I've loved Lincoln's words about his mother from the first time I heard them--they rang so true to my own experience--and over the past few weeks I have thought of it more often and felt its message more deeply than usual. Maybe because it's Mother's Day season with cards and promotions everywhere, or because this is my first Mother's Day as a mom myself, or because this is the first time in seven months I'm not living under the same roof as my mom. I actually think all those things add into it, but the biggest reason is probably that my Mom has managed over the past twelve months to serve me and my family in even more invaluable and selfless ways than usual. If you know my mom at all, you know what an amazing feat that actually is.
My mom is one of those people who has managed to transcend the selfish tendencies of human nature to feel just a little twinge of "I'd rather be..." when serving others. For a lot of people, it's subtle, almost inaudible. Most people choose to ignore it. But for my mom, she genuinely doesn't have it. There is no "I'd rather be..." when she's helping or serving someone, because that is what she'd rather be doing: serving.
A while back, Fabio and I were trying to think of what to get her for her birthday. Fabio said, "What does she really really love?" I thought for a moment, listed a few things she likes, and Fabio stopped me. "No. Those are things she likes. What does she love?" We both sat silently for a few minutes, thinking. Finally, Fabio said quietly, "She loves to serve, doesn't she? That's what she loves." I nodded. It didn't particularly help us think of a gift for her, but it did leave us both with new love and respect (and aspirations to be more like her).
In the past twelve months, my Mom has (1) flown to Tucson to watch Fabio graduate, then almost single-handedly pack our things into boxes to move because I was pregnant and Fabio had surgery; (2) Drove with me to Utah while Fabio drove the Uhaul; (3) shopped with me and helped me make sure I had everything I needed for a new baby; (4) flown to Singapore to help me unpack and set up my house since then I was even more pregnant and Fabio was busy with a new job; (5) navigated Singapore with me, learned all the expat lessons the hard way with me, saw all the tourist spots with me, and went with me to every doctor's appointment; (6) waited all seventeen hours in the labor and delivery waiting room while I was in labor with Jonathan (they only let husbands in the delivery room); (7) helped care for Jonathan while I recovered from delivery and tried to cope with horrific mastitis; (8) took care of my home while I recovered from delivery and tried to cope with horrific mastitis (including washing Fabio's underwear); (9) canceled her flight back to Utah when I was admitted into the hospital; (10) completely took over care for Jonathan and the house while I was hospitalized, except for when she sat by my bedside in the ICU, stroking my hair and reading General Conference talks to me; (11) packed and cleaned my giant, gross surgery wound every day for almost three months; (12) flew with me to Utah to visit friends and family and again shopped, played and explored with me, and again took Jonathan most nights so I could get my rest and recover. I could go on, but those are the big ones. Not to mention the fact that she served in our church congregation here in Singapore and even helped clean the church on Saturday!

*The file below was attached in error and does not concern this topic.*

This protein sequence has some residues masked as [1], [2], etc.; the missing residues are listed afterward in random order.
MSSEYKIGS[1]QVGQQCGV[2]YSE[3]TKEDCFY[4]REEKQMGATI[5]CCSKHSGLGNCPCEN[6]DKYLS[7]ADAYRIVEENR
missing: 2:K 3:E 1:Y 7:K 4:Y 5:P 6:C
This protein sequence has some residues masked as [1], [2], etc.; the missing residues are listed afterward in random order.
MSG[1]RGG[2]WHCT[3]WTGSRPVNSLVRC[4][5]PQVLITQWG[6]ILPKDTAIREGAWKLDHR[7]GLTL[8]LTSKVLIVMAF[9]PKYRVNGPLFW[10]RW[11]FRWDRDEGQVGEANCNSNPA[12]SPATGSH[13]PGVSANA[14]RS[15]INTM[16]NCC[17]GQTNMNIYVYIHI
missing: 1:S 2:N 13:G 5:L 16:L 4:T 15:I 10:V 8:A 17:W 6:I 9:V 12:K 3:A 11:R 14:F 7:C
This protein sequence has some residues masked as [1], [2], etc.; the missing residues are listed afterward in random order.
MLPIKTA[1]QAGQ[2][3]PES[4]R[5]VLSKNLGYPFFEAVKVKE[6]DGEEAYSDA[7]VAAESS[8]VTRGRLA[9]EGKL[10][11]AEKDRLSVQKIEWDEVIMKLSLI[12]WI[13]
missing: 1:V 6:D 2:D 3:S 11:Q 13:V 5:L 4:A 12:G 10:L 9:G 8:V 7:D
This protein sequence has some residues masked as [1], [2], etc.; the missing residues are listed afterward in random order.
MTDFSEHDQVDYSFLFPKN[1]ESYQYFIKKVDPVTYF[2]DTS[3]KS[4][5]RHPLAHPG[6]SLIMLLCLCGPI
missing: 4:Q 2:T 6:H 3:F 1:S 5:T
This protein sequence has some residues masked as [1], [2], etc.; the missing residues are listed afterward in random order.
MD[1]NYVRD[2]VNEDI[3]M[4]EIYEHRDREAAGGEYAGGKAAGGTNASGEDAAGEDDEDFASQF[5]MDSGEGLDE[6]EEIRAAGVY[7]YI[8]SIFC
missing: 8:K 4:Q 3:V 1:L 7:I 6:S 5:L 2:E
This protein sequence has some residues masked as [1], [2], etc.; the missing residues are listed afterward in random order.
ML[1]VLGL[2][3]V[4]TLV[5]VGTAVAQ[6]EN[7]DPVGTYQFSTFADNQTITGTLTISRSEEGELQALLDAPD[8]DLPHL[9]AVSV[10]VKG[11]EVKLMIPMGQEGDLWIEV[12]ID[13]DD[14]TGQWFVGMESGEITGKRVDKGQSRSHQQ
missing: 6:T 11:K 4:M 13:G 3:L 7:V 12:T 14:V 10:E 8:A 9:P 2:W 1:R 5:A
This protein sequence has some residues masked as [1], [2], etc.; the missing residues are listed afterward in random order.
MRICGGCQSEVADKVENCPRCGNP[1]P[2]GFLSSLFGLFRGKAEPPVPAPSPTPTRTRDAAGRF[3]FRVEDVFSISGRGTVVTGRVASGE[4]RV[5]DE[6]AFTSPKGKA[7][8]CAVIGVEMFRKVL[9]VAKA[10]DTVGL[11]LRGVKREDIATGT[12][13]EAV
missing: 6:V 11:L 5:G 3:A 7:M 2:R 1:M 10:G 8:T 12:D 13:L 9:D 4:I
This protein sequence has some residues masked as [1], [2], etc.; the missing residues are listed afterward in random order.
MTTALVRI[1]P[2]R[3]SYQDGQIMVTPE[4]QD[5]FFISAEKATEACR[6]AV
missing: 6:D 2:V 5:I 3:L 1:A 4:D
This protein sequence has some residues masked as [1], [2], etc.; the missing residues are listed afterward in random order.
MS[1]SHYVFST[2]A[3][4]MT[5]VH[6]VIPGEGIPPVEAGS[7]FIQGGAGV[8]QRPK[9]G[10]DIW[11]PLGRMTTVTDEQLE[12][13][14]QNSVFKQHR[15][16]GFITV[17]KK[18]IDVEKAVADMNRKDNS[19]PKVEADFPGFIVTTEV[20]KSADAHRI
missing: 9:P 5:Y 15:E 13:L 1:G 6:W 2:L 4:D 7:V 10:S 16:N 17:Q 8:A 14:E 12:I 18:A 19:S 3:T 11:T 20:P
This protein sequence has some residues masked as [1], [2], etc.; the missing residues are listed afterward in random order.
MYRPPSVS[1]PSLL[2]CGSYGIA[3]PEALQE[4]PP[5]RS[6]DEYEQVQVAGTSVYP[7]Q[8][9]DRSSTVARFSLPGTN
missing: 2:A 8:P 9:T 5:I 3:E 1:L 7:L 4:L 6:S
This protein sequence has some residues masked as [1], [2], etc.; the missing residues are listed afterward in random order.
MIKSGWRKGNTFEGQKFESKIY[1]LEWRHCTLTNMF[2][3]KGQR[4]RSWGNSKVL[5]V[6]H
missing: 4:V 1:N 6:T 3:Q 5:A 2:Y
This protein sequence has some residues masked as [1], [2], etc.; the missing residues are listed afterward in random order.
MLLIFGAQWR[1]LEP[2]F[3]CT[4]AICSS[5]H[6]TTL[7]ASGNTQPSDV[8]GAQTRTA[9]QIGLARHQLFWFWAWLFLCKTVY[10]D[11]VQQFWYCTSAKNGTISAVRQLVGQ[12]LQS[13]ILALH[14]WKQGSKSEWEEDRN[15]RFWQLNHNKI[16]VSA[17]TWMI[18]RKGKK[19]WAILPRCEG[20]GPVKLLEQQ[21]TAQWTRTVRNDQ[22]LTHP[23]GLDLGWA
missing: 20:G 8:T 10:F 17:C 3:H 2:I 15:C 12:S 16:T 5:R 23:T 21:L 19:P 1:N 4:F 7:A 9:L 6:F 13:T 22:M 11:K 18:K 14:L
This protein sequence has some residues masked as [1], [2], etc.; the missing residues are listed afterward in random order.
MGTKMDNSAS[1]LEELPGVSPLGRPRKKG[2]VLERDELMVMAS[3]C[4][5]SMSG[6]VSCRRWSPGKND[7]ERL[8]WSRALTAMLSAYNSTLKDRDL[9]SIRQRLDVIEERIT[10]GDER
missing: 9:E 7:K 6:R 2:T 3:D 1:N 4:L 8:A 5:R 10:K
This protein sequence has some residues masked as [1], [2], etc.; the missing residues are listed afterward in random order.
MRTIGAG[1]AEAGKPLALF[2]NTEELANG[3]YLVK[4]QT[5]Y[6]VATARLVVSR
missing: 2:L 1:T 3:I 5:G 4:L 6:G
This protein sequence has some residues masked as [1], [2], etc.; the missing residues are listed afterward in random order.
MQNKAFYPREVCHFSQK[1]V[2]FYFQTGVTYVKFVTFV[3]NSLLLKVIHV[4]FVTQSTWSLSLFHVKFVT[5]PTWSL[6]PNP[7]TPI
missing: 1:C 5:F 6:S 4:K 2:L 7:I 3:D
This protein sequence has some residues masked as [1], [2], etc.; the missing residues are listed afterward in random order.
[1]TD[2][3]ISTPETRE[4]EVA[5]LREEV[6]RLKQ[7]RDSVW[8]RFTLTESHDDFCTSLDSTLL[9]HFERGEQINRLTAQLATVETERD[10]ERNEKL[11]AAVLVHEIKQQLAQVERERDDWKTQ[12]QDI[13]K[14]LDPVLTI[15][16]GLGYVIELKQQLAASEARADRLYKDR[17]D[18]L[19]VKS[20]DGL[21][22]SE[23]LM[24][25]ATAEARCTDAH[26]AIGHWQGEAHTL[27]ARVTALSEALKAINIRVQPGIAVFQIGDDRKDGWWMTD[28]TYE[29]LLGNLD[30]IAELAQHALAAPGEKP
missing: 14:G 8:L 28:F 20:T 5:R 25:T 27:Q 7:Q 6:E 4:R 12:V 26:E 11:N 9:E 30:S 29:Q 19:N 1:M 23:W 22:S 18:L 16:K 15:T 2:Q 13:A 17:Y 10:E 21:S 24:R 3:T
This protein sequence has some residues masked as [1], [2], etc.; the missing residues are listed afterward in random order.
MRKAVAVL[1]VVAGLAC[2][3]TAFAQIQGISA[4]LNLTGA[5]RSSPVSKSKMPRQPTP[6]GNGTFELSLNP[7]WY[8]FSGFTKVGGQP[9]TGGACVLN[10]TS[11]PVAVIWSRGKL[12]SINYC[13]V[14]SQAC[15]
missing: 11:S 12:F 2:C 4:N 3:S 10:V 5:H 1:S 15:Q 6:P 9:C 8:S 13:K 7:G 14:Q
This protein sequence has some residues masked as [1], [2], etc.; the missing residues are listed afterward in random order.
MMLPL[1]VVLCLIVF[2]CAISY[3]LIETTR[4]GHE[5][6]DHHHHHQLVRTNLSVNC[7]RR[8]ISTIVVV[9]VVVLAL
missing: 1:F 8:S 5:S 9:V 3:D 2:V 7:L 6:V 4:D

A friend of mine here in Singapore said to me, "I really think your mom is the most Christ-like person I have ever met." Well put. I feel the same way.
The most wonderful thing is, she has also managed to be the most humble and sweet person. There are no pretenses about her. She serves because she really loves people, not because she thinks it will make her look good or because she hopes people notice and thank her. She's funny, too. So funny. I can't count the number of times Fabio and I laughed so hard we didn't make sound while she stayed with us. She is a great travel companion because she's up for anything, and amazingly easy-going. I genuinely believe I had the best and happiest childhood possible, thanks in large part to her creativity, good-nature, thoughtfulness, and spontaneity.
I love my mom. Today more than most days, I miss my mom (Fabio can tell you that's really saying something). I want to be just the kind of mom she was and is. After all, "all that I am, or hope to be, I owe to my angel mother."